The Use of Conjunctions by Turkish EFL Learners in Independent and Integrated Speaking Tasks of TOEFL-IBT
Turkish Republic of Northern Cyprus, ID CLEaR2015-242;
Cohesive devices in spoken discourse refer to ways in which speakers create
cohesion in their speech to convey meaning and to make it easier for listeners to follow the ideas expressed in spoken language. The use of cohesive devices is crucially important in developing communicative competence in a second or foreign language. This research investigated the use of conjunctions, as a major type of cohesive and transitional devices, in the spoken section of a TOEFL-IBT preparatory course by Turkish-speaking learners of English. It attempted to uncover lack of candidates’ awareness of the use of cohesive devices for attaining optimal semantic relationship of ideas in spoken language. 47 Turkish-speaking learners of English participated in this study. Participants were asked to record their one-minute speaking tasks of both independent and integrated sections. The recordings were transcribed and analyzed based on the concurrance of frequency of conjunctions. The frequency of different types of conjunctions was compared using T-test. The findings demonstrated that four types of conjunctions were found in the data collected. The most frequently used conjunctions in the speaking tasks of TOEFL are additive, causal, adversative, and sequential transitional devices in order of frequency. This research also shows that the type of speaking task affects the use of different cohesive devices. More specifically, the use of cohesive devices is denser and more frequent in the integrated task of reading, listening and speaking tasks than in the independent speaking task in isolation. The findings of this research has implications for teaching as well as testing cohesive devices.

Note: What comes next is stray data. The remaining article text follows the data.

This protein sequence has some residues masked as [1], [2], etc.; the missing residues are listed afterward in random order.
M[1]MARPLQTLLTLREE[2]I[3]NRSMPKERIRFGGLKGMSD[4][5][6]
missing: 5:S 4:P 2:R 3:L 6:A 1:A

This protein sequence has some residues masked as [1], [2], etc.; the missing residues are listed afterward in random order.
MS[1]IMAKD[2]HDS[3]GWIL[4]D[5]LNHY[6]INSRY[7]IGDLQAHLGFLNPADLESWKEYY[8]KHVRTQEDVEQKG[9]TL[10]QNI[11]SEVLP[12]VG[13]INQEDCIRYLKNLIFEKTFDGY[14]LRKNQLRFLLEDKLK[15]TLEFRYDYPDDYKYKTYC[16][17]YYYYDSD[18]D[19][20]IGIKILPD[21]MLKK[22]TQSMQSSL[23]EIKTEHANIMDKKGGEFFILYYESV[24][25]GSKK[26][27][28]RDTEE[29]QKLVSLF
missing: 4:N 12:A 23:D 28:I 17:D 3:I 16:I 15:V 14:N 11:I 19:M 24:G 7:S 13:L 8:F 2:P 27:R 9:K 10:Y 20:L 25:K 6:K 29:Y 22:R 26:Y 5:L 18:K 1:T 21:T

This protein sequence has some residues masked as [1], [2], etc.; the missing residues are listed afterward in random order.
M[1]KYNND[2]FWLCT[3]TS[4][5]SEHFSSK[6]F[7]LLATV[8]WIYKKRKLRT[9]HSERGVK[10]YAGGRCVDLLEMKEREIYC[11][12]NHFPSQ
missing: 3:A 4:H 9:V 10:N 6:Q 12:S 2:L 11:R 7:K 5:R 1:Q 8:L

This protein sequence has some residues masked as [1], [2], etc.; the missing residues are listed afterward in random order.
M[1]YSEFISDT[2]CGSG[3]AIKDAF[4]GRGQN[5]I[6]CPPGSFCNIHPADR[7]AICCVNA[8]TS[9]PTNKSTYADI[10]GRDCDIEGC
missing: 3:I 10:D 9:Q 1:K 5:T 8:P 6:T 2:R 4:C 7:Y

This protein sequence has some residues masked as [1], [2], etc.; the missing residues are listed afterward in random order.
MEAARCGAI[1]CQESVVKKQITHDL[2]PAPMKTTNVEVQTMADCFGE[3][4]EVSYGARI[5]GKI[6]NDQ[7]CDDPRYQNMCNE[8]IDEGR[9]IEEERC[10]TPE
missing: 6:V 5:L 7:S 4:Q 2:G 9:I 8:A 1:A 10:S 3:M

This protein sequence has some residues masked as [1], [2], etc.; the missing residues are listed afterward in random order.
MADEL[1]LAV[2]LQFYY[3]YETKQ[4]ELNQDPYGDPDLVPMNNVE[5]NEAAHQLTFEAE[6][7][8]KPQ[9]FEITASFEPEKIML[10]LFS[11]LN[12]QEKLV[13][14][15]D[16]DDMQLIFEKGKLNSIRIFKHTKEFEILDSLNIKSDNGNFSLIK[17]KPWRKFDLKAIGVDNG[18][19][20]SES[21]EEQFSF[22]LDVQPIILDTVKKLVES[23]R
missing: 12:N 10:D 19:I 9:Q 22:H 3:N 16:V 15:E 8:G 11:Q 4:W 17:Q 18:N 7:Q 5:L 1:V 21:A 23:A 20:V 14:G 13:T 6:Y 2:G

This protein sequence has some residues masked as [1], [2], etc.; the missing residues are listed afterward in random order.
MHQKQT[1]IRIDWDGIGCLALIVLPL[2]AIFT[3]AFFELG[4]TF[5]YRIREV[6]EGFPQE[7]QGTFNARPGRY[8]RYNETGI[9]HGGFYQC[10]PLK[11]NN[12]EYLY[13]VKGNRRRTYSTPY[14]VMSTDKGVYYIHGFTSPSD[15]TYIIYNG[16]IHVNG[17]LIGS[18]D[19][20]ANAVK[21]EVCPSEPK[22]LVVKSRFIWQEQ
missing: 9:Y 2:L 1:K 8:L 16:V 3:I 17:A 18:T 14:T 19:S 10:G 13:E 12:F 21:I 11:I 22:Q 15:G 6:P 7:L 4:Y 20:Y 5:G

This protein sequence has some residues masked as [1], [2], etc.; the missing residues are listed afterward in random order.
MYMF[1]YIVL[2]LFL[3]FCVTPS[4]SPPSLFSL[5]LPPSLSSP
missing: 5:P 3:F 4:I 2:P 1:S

Keywords: Cohesive devices, conjunctions, EFL students, oral performance, TOEFL-IBT
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